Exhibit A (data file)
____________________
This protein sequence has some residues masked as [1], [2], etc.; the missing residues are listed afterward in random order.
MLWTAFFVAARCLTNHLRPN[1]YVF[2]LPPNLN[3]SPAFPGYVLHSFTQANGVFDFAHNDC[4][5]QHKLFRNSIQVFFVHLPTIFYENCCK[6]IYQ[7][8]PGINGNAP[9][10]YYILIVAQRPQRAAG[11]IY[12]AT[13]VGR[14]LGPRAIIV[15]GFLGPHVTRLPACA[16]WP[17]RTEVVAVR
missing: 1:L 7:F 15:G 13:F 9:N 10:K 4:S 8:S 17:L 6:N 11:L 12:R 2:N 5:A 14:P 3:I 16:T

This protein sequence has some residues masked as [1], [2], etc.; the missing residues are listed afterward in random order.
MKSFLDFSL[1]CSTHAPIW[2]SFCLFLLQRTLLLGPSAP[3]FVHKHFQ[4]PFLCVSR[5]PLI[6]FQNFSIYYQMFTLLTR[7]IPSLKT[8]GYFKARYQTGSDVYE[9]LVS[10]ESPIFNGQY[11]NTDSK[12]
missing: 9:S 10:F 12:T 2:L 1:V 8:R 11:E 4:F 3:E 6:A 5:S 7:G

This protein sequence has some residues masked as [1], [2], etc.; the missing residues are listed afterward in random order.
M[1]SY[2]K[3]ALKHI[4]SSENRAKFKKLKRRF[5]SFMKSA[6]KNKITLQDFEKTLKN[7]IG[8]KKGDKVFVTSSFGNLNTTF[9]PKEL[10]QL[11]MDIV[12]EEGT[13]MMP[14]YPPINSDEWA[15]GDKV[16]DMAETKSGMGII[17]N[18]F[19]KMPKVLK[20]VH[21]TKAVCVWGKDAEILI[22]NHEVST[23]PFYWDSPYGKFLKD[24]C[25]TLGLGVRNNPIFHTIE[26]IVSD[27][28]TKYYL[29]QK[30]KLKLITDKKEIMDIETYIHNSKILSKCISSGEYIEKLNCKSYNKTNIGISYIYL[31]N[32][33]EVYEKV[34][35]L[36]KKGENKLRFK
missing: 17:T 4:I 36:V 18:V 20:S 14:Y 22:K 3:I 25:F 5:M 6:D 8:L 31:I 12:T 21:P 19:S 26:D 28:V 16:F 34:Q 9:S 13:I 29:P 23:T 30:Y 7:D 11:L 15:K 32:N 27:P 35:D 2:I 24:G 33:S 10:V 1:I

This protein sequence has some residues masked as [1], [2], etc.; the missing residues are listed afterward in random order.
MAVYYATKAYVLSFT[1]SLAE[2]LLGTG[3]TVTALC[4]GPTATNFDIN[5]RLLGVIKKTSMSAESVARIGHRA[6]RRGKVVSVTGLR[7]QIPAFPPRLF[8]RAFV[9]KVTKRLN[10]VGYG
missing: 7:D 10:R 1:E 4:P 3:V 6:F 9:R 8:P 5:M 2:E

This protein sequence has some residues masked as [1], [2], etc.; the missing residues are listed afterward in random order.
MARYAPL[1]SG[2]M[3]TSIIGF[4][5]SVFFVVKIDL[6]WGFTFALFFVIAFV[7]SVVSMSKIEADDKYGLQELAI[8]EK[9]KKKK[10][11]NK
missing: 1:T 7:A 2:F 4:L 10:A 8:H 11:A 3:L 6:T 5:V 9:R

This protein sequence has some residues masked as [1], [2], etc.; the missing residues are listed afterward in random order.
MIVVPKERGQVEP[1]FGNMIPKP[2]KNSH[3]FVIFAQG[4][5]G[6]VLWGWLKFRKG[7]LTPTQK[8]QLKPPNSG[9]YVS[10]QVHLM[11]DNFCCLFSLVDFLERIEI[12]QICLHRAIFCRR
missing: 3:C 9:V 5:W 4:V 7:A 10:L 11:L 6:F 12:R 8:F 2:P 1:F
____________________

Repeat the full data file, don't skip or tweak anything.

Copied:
This protein sequence has some residues masked as [1], [2], etc.; the missing residues are listed afterward in random order.
MLWTAFFVAARCLTNHLRPN[1]YVF[2]LPPNLN[3]SPAFPGYVLHSFTQANGVFDFAHNDC[4][5]QHKLFRNSIQVFFVHLPTIFYENCCK[6]IYQ[7][8]PGINGNAP[9][10]YYILIVAQRPQRAAG[11]IY[12]AT[13]VGR[14]LGPRAIIV[15]GFLGPHVTRLPACA[16]WP[17]RTEVVAVR
missing: 1:L 7:F 15:G 13:F 9:N 10:K 4:S 8:S 17:L 6:N 11:L 12:R 2:N 5:A 14:P 3:I 16:T

This protein sequence has some residues masked as [1], [2], etc.; the missing residues are listed afterward in random order.
MKSFLDFSL[1]CSTHAPIW[2]SFCLFLLQRTLLLGPSAP[3]FVHKHFQ[4]PFLCVSR[5]PLI[6]FQNFSIYYQMFTLLTR[7]IPSLKT[8]GYFKARYQTGSDVYE[9]LVS[10]ESPIFNGQY[11]NTDSK[12]
missing: 9:S 10:F 12:T 2:L 1:V 8:R 11:E 4:F 3:E 6:A 5:S 7:G

This protein sequence has some residues masked as [1], [2], etc.; the missing residues are listed afterward in random order.
M[1]SY[2]K[3]ALKHI[4]SSENRAKFKKLKRRF[5]SFMKSA[6]KNKITLQDFEKTLKN[7]IG[8]KKGDKVFVTSSFGNLNTTF[9]PKEL[10]QL[11]MDIV[12]EEGT[13]MMP[14]YPPINSDEWA[15]GDKV[16]DMAETKSGMGII[17]N[18]F[19]KMPKVLK[20]VH[21]TKAVCVWGKDAEILI[22]NHEVST[23]PFYWDSPYGKFLKD[24]C[25]TLGLGVRNNPIFHTIE[26]IVSD[27][28]TKYYL[29]QK[30]KLKLITDKKEIMDIETYIHNSKILSKCISSGEYIEKLNCKSYNKTNIGISYIYL[31]N[32][33]EVYEKV[34][35]L[36]KKGENKLRFK
missing: 17:T 4:I 36:V 18:V 20:S 14:Y 22:K 3:I 25:F 5:M 6:D 8:L 31:I 12:T 21:P 19:S 26:D 28:V 16:F 34:Q 9:S 13:I 29:P 23:T 30:Y 7:D 11:L 15:K 32:N 27:P 35:D 2:I 24:G 33:S 10:V 1:I

This protein sequence has some residues masked as [1], [2], etc.; the missing residues are listed afterward in random order.
MAVYYATKAYVLSFT[1]SLAE[2]LLGTG[3]TVTALC[4]GPTATNFDIN[5]RLLGVIKKTSMSAESVARIGHRA[6]RRGKVVSVTGLR[7]QIPAFPPRLF[8]RAFV[9]KVTKRLN[10]VGYG
missing: 7:D 10:R 1:E 4:P 3:V 6:F 9:R 8:P 5:M 2:E

This protein sequence has some residues masked as [1], [2], etc.; the missing residues are listed afterward in random order.
MARYAPL[1]SG[2]M[3]TSIIGF[4][5]SVFFVVKIDL[6]WGFTFALFFVIAFV[7]SVVSMSKIEADDKYGLQELAI[8]EK[9]KKKK[10][11]NK
missing: 1:T 7:A 2:F 4:L 10:A 8:H 11:A 3:L 6:T 5:V 9:R

This protein sequence has some residues masked as [1], [2], etc.; the missing residues are listed afterward in random order.
MIVVPKERGQVEP[1]FGNMIPKP[2]KNSH[3]FVIFAQG[4][5]G[6]VLWGWLKFRKG[7]LTPTQK[8]QLKPPNSG[9]YVS[10]QVHLM[11]DNFCCLFSLVDFLERIEI[12]QICLHRAIFCRR
missing: 3:C 9:V 5:W 4:V 7:A 10:L 11:L 6:F 12:R 8:F 2:P 1:F